NEW CANAAN — New Canaan Toy Store, the staple destination for children’s amusement in town, has new owners — and with that comes some new things.

Nathan Shapiro and his parents, Joe and Ilene, have been the owners of New Canaan Toy Store after the previous owner, Chris Kilbane, sold them the locale a little over a month ago.

Shapiro, a 29-year-old Ridgefield resident, is experiencing his first foray as a business owner, but he points to his family’s history in bookstores as an example of the environment he has grown up in.

“My sister owns four bookstores called Book Culture in New York, so she’s a good resource,” Shapiro said. “My mom also has experience with bookstores, and so our family has this whole book and toy connection.”

And that’s evident already.

One of the new things Shapiro is pushing for in the toy store is a growing collection of children and young adult books in a grand, brown bookshelf in the northwest corner of the store. Series like “Harry Potter” and “Percy Jackson and the Olympians” as well as other books for younger children decorate the shelves.

Though the new co-owners are still getting their bearings, they have decided to digitalize the store’s sale system.

“We’re trying to figure out what to carry. You can’t have everything, but we’re trying to learn what people really want,” Shapiro said. “During our first week, it turns out that adults were coming in looking for thousand-piece puzzles and so we ordered more.”

Shapiro and his co-owners are also eyeing the opening of what would be their second toy store, Toy Post, in Westport by the end of the month. Eventually, once the sister store is up and running, they plan to make an intersystem between the two locales, so a customer who needs a product from one store can pick it up at the one closest to them.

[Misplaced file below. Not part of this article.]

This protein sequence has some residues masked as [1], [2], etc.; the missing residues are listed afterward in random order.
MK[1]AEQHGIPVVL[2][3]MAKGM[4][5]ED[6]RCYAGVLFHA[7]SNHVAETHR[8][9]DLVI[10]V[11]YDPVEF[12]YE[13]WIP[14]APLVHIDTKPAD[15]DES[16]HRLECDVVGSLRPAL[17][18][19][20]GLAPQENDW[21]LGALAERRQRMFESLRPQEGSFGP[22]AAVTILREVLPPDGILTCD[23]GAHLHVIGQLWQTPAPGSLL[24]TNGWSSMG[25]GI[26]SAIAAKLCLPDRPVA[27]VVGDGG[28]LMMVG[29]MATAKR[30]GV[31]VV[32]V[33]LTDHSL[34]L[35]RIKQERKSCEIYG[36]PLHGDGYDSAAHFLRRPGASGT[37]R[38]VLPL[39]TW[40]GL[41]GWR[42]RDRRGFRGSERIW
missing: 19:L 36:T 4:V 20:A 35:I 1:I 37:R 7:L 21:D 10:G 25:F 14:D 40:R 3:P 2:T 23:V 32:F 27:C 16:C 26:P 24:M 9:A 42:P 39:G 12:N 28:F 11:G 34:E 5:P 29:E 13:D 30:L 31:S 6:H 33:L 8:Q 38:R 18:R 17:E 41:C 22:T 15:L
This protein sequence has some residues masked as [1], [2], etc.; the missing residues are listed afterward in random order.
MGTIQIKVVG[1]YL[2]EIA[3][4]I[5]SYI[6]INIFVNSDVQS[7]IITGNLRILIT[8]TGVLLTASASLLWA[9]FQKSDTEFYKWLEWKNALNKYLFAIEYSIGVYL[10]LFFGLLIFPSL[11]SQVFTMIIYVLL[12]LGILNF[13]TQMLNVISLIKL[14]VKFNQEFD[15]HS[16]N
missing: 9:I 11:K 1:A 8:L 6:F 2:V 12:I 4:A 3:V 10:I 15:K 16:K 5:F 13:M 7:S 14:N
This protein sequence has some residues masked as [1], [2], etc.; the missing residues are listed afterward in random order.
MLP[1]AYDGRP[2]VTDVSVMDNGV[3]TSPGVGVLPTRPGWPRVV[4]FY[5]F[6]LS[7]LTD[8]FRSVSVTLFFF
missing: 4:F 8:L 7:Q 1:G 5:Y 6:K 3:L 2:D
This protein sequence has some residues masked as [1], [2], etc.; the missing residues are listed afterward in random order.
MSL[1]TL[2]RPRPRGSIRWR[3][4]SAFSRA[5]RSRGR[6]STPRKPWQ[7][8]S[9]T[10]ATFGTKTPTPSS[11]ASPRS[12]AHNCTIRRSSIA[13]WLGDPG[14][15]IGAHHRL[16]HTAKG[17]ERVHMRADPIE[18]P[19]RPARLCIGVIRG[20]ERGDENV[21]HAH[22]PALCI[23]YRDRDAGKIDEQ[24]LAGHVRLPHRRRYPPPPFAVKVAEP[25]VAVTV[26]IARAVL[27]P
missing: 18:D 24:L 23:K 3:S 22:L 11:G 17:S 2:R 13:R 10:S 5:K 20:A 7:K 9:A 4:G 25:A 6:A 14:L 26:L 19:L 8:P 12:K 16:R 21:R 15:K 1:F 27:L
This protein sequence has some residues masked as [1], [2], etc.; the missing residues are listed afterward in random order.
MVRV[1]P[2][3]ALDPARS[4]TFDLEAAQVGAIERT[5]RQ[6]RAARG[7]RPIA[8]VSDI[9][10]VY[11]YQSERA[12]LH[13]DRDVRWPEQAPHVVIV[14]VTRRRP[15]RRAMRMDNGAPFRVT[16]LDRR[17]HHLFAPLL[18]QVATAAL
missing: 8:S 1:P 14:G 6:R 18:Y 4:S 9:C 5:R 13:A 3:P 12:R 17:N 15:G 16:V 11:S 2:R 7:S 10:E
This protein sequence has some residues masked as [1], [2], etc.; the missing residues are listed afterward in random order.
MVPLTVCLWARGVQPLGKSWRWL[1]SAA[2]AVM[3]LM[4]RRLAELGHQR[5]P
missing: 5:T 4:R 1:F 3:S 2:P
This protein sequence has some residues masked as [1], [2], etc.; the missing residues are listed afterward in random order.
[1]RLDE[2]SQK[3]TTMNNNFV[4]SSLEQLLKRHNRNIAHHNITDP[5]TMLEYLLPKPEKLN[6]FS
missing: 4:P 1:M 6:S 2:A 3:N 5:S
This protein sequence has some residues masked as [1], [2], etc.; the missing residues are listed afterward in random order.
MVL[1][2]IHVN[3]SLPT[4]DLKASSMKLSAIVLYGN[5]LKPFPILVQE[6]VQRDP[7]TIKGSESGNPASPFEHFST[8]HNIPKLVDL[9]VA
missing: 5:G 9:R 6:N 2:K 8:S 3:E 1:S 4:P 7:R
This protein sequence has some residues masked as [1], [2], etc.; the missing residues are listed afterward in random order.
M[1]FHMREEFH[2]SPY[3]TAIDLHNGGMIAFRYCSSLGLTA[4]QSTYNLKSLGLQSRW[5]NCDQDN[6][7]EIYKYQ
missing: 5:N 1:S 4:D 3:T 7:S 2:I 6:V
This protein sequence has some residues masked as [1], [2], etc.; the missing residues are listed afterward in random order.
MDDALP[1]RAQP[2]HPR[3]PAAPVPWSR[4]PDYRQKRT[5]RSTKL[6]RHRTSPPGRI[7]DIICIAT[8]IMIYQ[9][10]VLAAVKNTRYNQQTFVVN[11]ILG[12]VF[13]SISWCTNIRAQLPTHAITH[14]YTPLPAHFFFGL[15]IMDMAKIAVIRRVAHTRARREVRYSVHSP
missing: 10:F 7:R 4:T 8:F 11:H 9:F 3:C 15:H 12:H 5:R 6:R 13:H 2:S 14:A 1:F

Kilbane, who will be moving to North Carolina with his wife, said he was excited to see what the future held in store for the toy store.

“It’s a great business. It’s a lot of fun and it’s in a great little town — you get to know the community and everybody is your friend,” Kilbane said.

During his 22-year tenure at the store, Kilbane said he oversaw some of the biggest trends in toys, ranging from the advent of Beanie Babies to Pokemon cards and electronic pets.

“(Shapiro’s) timing is perfect. He’s going to catch the next wave of innovation,” Kilbane said of the current owner.

Downtown businesses have seen an increase in rent, and a number of customers lean toward online retailers like Amazon, resulting in the closure of businesses on Elm and Main Street. Kilbane, however, said the New Canaan Toy Store is here to stay as its part of a niche market.

“Seeing a little kid come in and staring at all the toys ... that’s something you can’t experience on a computer screen. An independent toy store carries unique things and it’s going to do just fine,” Kilbane said.